I have seen Corian installers there and they are going to make a killing on the price over what they’d have to pay wholesale.

-- I've been blessed with a father who liked to tinker in wood, and a wife who lets me tinker in wood. Southern Delaware karson_morrison@bigfoot.com †

View Grumpy's profile

Grumpy

19562 posts in 2539 days


#4 posted 11-12-2008 04:20 AM

32 deg here too Karson but thats F. Just as well it’s heading to winter with that gear on. Great post on the kitchen, looks like things are coming to a close.

-- Grumpy - "Always look on the bright side of life"- Monty Python

View teenagewoodworker's profile

teenagewoodworker

2727 posts in 2456 days


#5 posted 11-12-2008 04:22 AM

wow, that must have been some really fun plumbing to do! lol!

View lew's profile

lew

10092 posts in 2443 days


#6 posted 11-12-2008 04:42 AM

Karson, buddy, you deserve a medal!! All this for a Mother-in-law visit!

The most my wife ever made me do was change all of the door knobs and hinges because they were no longer shiny.

Lew

-- Lew- Time traveler. Purveyor of the Universe's finest custom rolling pins.

View Karson's profile

Karson

34891 posts in 3089 days


#7 posted 11-12-2008 04:52 AM

Lew: I didn’t do this for the mother-in-law visit, But I did want to get all of the base cabinets installed and with the counter top.

The drawers are hard to open because there are no knobs on them. maybe I’ll do that tomorrow morning. My wife is now leaving all of the drawers open so they are easier to open.

They are a self closing version so they are hard for the first 2 inches.

-- I've been blessed with a father who liked to tinker in wood, and a wife who lets me tinker in wood. Southern Delaware karson_morrison@bigfoot.com †

View itsme_timd's profile

itsme_timd

688 posts in 2519 days


#8 posted 11-12-2008 05:43 AM

This is looking great Karson, I’ll need to keep these notes for when I do my kitchen upgrade. Plus – I get to look forward to the cool outfit! ;-) Enjoy the mother-in-law time.

-- Tim D. - Woodstock, GA

View Lee A. Jesberger's profile

Lee A. Jesberger

6664 posts in 2668 days


#9 posted 11-12-2008 05:51 AM

Hi Karson,

Nice suit!

The corian work looks like you’ve been doing it for years!.

Those flexible parts on your drain line may give you some problems, since you have a garbage disposal. The “ribs” have a tendency to catch debris. Let’s hope for the best on that.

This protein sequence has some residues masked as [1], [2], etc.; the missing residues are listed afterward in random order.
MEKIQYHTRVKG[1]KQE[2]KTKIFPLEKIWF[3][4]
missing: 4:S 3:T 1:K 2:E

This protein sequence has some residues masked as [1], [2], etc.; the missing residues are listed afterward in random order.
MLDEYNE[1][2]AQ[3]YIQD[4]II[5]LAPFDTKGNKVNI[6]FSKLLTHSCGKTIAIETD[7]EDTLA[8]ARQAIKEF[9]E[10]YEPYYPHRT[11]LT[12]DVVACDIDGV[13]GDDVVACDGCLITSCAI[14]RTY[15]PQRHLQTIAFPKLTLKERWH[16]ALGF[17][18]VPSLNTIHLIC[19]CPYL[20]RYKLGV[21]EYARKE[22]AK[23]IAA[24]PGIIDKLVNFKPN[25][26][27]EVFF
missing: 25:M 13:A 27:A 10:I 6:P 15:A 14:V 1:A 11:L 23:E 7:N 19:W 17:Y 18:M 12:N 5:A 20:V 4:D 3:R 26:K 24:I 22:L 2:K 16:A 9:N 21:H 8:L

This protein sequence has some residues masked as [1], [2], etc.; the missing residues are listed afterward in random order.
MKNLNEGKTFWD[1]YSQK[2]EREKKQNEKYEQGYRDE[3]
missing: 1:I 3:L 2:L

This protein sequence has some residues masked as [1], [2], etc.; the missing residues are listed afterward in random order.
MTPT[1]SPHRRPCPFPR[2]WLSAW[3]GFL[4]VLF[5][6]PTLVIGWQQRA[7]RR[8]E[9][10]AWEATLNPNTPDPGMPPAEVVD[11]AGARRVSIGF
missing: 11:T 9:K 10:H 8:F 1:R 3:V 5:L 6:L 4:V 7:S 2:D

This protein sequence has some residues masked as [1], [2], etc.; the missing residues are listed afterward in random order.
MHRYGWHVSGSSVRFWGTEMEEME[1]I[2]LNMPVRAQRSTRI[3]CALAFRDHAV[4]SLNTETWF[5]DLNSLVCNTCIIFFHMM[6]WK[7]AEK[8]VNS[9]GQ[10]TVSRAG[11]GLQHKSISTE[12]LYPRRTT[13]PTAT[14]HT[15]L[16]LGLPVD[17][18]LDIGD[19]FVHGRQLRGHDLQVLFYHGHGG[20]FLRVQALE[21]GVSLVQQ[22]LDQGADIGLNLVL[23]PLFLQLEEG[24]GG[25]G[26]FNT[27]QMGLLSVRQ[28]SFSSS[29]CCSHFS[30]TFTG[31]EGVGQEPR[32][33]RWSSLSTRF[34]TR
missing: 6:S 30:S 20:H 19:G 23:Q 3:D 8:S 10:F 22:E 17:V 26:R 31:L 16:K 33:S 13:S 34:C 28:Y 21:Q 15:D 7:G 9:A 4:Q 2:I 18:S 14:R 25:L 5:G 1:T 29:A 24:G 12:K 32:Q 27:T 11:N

Lee

-- by Lee A. Jesberger http://www.prowoodworkingtips.com http://www.ezee-feed.com

View Karson's profile

Karson

34891 posts in 3089 days


#10 posted 11-12-2008 06:06 AM

Thanks for the comments on the flex pipe. I’ll redesign using some solid pipe. But like i said the disposal is not used by us except for the water dump for the dish washer.

-- I've been blessed with a father who liked to tinker in wood, and a wife who lets me tinker in wood. Southern Delaware karson_morrison@bigfoot.com †

View Grant Davis's profile

Grant Davis

616 posts in 2596 days


#11 posted 11-12-2008 03:08 PM

Karson,
I am loving this blog that you are doing. I was showing SWMBO the Corian coutners and it now looks like that is what she has planned for me when I redo our kitchen.

If I may ask, what kind of sink is that? I love the little piece on the side.

-- Grant...."GO BUCKEYES"

View Karson's profile

Karson

34891 posts in 3089 days


#12 posted 11-12-2008 03:35 PM

The sink is a Corian sink. We just happened to find it at the outlet. If we hadn’t flound it then I’d probably just do the pattern using a plunge router and cut the groves into the Corian.

I would make a tapered ramp that goes downhill to the sink and as the router goes down the ramp it would cut a deeper and deeper groove. It would be like cutting flutes in a column.

You could make just one flute in your pattern and keep glueing the mold on with hot melt glue. It really sticks well and you have to whack it to get it to free up.

I’m glad that I’m helping others to see some options. on counter tops.

The homemaker/handyman/LumberJock can try lots of things that you might not want to pay someone else to do. Their labor rate is probably higher than what you calculate for your time.

-- I've been blessed with a father who liked to tinker in wood, and a wife who lets me tinker in wood. Southern Delaware karson_morrison@bigfoot.com †

View Todd A. Clippinger's profile

Todd A. Clippinger

8791 posts in 2788 days


#13 posted 11-13-2008 02:54 AM

Karson,

As a professional remodeler I would say get a pro plumber in to straighten out your plumbing. I have seen a lot over the years and that looks like trouble waiting to happen. You have definitely saved enough so far to get a plumber in on that.

At this point the access is very good and it will cost less to have the work done properly and avoid any damage that may occur from failure in the future.

It is a misconception about garbage disposals being bad for the septic system. A healthy septic system can handle it just fine.

One of the worst things for an appliance like the garbage disposal, is to not use it. They actually function better for longer if they are used. Pasta is the worst thing to put in them as it just gums up, but in general there is no problem with using the disposal on a septic system.

-- Todd A. Clippinger, Montana, http://americancraftsmanworkshop.com

View Thos. Angle's profile

Thos. Angle

4437 posts in 2650 days


#14 posted 11-13-2008 03:07 AM

Thanks, Karson. I just wanted to let you know I’d been here.

-- Thos. Angle, Jordan Valley, Oregon

View cabinetmaster's profile

cabinetmaster

10874 posts in 2246 days


#15 posted 11-13-2008 05:09 PM

Karson, That is a great job you are doing there. Does this place ship out of their outlet store? I am planning a kitchen remodel and I would sure love to do the corian thing myself. It looks like it could be simple enough for me to handle.

-- Jerry--A man can never have enough tools or clamps